Global Agriculture

New owners bring energy as grower exits

17 August 2022, NZ: While two major persimmon growers in the Waikato have called it a day, another orchard is heading into its second season with a new generation of growers. GEOFF LEWIS reports.

Geoff Peach of Holyoak Orchard shut down his persimmon operation in June after nearly 40 years of growing.

Originally from a pastoral farming background, Geoff along with a group of enthusiastic young horticulturalists, answered the government’s call to ‘diversify’ and entered the growing business in the early 1980s.

“When I came here, I didn’t know what I was going to grow,” Geoff says. “I looked for something not everyone else was into. With persimmons, it takes eight years to get the first crop and 13 years before you can get a return.

“There wasn’t any knowledge around to begin with [about growing persimmons] and we worked closely with the MAF and [Crop & Food Research] Ruakura.”

Geoff bought five hectares near Matangi, which, at its peak, had about 1600 trees producing more than 15,000 trays of persimmons for export in a good year.

Holyoak Orchard would usually complete ten rounds of picking to get the right colour in the fruit, and 80 percent of the crop was sold before it came off the trees. Exporter, Cape Produce took everything, Geoff says.

With airfreight costs rocketing from $1.20/kg to $5/kg, effectively cutting Geoff’s income by one-third, the 74-year-old intends to sell the property and retire to Hamilton with his wife, Leigh.

“It has been lucrative and enjoyable and while Covid-19 has thrown a few curveballs, things will settle down again in the future.”

Half the trees on the orchard will be removed but the covered rear 0.6-ha section of the property will remain in case the new owner decides to continue production.

While describing himself as a bit ‘old school’ with his own way of doing things, Geoff says he will remain available to anyone needing advice.

“The aim is if someone takes over, they can come to me for advice,” he says. “They can take as much or as little as they like. Plenty of growers would like some help.”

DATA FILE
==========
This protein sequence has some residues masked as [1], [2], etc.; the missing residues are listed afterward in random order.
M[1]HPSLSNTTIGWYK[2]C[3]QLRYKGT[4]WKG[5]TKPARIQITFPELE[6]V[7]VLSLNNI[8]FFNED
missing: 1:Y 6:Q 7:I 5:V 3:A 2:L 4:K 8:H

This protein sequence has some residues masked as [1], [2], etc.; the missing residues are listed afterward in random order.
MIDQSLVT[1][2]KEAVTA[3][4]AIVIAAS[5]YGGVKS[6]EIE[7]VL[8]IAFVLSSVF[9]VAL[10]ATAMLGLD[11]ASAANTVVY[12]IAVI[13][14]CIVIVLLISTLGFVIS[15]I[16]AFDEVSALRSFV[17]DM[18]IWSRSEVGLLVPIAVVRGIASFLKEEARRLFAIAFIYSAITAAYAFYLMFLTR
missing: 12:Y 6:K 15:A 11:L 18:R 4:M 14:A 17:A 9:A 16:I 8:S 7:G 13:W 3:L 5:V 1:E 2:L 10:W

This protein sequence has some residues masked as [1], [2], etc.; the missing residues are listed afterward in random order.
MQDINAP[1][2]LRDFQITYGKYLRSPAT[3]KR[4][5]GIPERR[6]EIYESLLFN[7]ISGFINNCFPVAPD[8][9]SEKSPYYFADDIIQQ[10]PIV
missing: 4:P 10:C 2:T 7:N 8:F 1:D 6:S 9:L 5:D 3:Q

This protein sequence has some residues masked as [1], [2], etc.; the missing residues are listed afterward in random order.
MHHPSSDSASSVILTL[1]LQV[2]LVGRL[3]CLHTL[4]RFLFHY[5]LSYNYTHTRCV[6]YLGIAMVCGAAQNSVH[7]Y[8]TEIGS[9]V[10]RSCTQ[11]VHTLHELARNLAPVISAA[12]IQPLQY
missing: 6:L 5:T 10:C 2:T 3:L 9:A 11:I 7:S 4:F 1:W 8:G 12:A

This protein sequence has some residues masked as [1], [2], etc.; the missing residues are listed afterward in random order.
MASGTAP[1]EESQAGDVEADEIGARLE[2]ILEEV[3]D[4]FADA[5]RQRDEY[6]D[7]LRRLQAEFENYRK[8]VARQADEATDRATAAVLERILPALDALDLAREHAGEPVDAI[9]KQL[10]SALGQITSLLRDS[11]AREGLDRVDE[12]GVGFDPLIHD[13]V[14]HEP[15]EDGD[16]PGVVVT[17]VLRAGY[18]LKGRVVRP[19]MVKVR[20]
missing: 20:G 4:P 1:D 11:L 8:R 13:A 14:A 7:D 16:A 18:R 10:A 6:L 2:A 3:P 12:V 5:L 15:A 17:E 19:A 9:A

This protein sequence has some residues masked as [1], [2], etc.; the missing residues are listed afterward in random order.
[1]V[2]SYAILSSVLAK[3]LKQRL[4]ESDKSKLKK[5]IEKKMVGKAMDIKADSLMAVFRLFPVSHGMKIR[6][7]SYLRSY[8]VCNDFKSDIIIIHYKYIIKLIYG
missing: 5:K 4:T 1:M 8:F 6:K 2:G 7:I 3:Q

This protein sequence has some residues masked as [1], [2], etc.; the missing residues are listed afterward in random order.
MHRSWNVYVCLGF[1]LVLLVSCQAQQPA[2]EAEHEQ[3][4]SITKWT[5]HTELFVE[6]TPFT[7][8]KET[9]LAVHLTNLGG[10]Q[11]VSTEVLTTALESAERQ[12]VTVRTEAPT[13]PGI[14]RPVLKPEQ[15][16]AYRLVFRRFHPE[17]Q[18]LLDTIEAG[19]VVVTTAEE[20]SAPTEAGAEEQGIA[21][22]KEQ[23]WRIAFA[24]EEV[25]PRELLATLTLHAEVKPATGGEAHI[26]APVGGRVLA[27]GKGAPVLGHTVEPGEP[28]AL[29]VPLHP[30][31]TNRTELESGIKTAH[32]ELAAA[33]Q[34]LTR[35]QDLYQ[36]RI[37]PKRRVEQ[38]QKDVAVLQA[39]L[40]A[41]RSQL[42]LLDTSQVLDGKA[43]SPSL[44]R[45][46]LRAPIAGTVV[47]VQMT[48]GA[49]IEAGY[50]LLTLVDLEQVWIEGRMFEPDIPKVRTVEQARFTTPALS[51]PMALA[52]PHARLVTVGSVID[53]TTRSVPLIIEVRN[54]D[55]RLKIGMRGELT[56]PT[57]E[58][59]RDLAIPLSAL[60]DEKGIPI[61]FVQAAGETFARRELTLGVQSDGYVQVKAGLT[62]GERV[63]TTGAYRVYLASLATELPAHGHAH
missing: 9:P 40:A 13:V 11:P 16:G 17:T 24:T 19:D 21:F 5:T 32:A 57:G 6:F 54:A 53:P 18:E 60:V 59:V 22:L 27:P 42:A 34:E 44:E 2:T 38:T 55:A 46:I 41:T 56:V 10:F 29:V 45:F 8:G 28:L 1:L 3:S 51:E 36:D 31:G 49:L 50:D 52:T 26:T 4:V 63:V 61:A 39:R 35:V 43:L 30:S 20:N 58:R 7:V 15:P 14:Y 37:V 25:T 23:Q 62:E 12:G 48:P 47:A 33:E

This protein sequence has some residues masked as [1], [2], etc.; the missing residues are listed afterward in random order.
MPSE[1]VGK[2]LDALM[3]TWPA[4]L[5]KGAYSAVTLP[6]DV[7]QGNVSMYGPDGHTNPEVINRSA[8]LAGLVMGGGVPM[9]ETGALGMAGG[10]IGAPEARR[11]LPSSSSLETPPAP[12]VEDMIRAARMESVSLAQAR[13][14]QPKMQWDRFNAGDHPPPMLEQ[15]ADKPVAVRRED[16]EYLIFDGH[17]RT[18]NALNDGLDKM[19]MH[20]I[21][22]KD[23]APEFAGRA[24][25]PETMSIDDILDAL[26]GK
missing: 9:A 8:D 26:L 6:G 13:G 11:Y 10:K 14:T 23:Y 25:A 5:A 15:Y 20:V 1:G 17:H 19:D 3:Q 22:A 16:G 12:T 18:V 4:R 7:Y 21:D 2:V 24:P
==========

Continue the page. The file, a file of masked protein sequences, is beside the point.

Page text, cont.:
Persimmon Industry Council manager, Ian Turk, says Geoff was the president of the Persimmon Growers Association for many years and a Waikato representative on the Persimmon Industry Council – remaining in that position until his retirement this year.

“He has a lifetime of skills and experience including developing exports to the exacting Japanese market,” Ian says. “Geoff was always someone I could call for practical advice, even in the middle of packing when he was extremely busy. I will miss the many discussions we have had over growing persimmons and the state of the industry.”

Persimmons are not a crop from which quick returns can be expected, Ian says, however, with about 30 export growers, mostly in the warmer parts of the country, a steady growth in production is expected in coming years.

New owners 

Meanwhile, new growers have purchased Long Ridge Orchard, located almost directly across the Waikato River on Hakarimata Road.

Thomas and Becky Zhang immigrated to New Zealand in 2012 seeking a quiet life with less educational pressure on their children. Becky works as a translator for several government agencies in Auckland, including the Ministry of Business, Innovation and Employment, Ministry of Justice and Police, and Thomas has previous horticultural experience from a family vegetable growing operation in China.

The couple initially looked at purchasing a kiwifruit or avocado orchard.

“We looked around Tauranga and the Bay of Plenty and couldn’t find anything suitable,” says Becky. “Gold kiwifruit were too expensive, we couldn’t afford to buy in. So, we looked further and found this property.

“Persimmons are very popular in China, although there they grow a different variety. The first time we tried New Zealand persimmons we found them [Fuyu variety] very tasty. Persimmons are also seen as a sign of good luck and good fortune in China. In Asia, if people have a yard, they’ll grow a persimmon tree. They [persimmons] are also hung on strings until they’re dried like raisins, which can be used in a persimmon cake.”

Keen to learn, persimmons are a new industry for the Zhangs. The original owners, Phil and Ellie Lanigan, had started the orchard in the mid-1980s. Even after selling the orchard and retiring, they have continued as mentors to the Zhangs.

The four-hectare property has two hectares with 1500 persimmon trees that produce approximately 60 tonnes of fruit a year. That fruit goes to market through T&G, MG Marketing and FreshDirect – although Becky is perplexed as to why sweet and juicy persimmons aren’t more popular with Kiwis.

Long Ridge produces early in the season and has been encouraged to market into the large Asian community in Auckland, Becky says.

“We hope to get more Kiwis to buy and become familiar with the fruit,” she says. “I believe persimmons will have a larger market as more immigrants arrive.”